It is a rare privilege to be able to sit down with composer John Williams and discuss his latest project. I was honored that he agreed to talk about his 42-year history with the Star Wars franchise and especially the long-awaited finale, The Rise of Skywalker, which opens this week. In this piece for Variety — believed to be the composer’s only print interview for the new film — Williams talks not only about the movie but about how it all came about back in 1976. Director J.J. Abrams chimes in with some thoughtful historical perspective. The print version was truncated; the online version, which you can read here, contains considerably more information of interest to every Star Wars fan. A few weeks ago, I discussed his latest Grammy nominations, which now bring his total to 71 (including 24 wins)!
One of my favorite stories of the past year concerns Michael Giacchino — the composer of Ratatouille, Up and the Star Trek films — who, exhausted from scoring four major films in 2016, was all set to go on vacation when the phone rang, asking him if he might squeeze in a Star Wars film before the end of the year. How he got to do Rogue One, and how he went about it, is the subject of a story I wrote for this week’s Music section of Variety. Along the way I also mention two of my other favorites of his this year: Marvel’s Doctor Strange and Disney’s Zootopia.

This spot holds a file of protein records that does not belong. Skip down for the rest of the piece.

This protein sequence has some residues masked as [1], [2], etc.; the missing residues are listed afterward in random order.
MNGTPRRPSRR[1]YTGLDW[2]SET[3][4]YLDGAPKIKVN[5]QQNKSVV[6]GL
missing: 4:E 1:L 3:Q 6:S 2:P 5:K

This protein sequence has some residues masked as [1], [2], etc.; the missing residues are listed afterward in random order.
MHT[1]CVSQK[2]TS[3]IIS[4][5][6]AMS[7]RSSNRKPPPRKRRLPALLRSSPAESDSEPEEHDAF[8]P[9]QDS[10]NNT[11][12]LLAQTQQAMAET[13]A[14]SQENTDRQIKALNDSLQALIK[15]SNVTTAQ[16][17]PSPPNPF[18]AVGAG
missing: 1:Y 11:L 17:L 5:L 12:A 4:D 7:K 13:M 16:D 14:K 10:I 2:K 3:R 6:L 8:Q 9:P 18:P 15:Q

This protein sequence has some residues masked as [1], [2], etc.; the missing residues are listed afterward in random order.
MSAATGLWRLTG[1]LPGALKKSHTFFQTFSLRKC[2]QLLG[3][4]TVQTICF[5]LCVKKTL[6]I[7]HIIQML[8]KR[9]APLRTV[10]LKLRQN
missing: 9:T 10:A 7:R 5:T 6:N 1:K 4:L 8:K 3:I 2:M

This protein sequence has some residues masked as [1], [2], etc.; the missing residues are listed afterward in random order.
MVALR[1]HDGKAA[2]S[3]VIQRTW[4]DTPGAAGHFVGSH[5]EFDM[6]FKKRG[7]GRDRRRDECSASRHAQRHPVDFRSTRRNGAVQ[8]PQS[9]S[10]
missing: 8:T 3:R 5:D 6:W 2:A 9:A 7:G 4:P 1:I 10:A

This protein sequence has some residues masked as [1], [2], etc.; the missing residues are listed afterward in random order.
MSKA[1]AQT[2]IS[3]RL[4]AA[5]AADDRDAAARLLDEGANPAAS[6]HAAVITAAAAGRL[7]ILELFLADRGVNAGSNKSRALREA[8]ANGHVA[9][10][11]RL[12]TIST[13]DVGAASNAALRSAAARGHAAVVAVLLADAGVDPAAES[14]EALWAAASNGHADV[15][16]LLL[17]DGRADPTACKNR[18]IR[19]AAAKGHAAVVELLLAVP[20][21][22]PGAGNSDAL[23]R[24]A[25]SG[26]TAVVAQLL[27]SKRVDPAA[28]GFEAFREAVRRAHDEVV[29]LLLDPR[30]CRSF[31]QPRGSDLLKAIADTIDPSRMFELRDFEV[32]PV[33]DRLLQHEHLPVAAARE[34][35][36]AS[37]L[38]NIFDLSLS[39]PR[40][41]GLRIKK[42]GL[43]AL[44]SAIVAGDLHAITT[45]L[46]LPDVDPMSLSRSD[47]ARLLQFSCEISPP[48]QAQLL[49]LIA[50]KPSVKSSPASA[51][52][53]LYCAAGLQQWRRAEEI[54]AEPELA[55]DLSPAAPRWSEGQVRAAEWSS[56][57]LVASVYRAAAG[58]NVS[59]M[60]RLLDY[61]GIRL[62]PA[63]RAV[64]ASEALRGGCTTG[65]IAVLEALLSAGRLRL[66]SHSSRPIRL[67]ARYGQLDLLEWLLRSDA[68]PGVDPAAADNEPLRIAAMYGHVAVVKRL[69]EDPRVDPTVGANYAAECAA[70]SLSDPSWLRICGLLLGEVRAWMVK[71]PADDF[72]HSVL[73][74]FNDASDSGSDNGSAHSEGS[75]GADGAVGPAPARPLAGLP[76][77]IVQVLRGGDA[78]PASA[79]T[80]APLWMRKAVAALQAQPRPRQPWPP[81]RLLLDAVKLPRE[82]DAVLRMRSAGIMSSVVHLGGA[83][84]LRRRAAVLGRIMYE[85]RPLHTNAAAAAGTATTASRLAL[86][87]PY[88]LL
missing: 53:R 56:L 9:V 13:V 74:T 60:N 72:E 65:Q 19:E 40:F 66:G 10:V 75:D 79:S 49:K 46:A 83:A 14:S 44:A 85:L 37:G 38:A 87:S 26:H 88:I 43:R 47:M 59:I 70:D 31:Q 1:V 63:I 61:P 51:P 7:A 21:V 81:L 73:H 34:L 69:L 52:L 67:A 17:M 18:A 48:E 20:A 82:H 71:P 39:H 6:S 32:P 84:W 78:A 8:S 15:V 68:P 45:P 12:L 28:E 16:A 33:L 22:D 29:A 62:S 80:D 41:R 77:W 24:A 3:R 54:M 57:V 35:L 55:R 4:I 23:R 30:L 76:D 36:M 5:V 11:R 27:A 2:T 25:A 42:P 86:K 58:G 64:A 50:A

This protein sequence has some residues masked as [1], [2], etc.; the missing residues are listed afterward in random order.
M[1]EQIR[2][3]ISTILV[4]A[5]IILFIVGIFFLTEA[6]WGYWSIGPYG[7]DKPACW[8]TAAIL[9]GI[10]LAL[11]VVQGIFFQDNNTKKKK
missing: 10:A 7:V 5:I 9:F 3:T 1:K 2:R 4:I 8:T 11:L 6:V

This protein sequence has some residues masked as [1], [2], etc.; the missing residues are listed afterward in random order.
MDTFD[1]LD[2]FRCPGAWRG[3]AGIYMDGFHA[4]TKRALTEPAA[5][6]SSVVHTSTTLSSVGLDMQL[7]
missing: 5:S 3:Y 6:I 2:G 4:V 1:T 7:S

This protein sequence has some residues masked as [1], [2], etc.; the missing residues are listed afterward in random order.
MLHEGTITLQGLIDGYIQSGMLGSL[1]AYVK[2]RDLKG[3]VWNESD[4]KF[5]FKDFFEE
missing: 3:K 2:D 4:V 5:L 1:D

Tonight, John Williams becomes the first composer to receive the American Film Institute’s Life Achievement Award in the 44-year history of the honor. In connection with the event, Variety asked me to interview the five-time Oscar winner about composing such iconic themes as Star Wars, Jaws, E.T., Raiders of the Lost Ark, Superman and Harry Potter — as well as what’s next for him in an already distinguished 60-year career. It was also an opportunity to inquire of conductor Gustavo Dudamel, producer Kathleen Kennedy and AFI president Bob Gazzale about their thoughts on working with a Hollywood legend — and a chance for me to outline (in a short sidebar) some key career highlights.
The L.A. Times asked for a piece linking Wagner’s 19th-century leitmotifs with today’s film music, notably that of Williams (in the Star Wars films) and Howard Shore (in the Lord of the Rings trilogy). It was an offbeat assignment that put me in touch with scholars who shared interesting perspectives.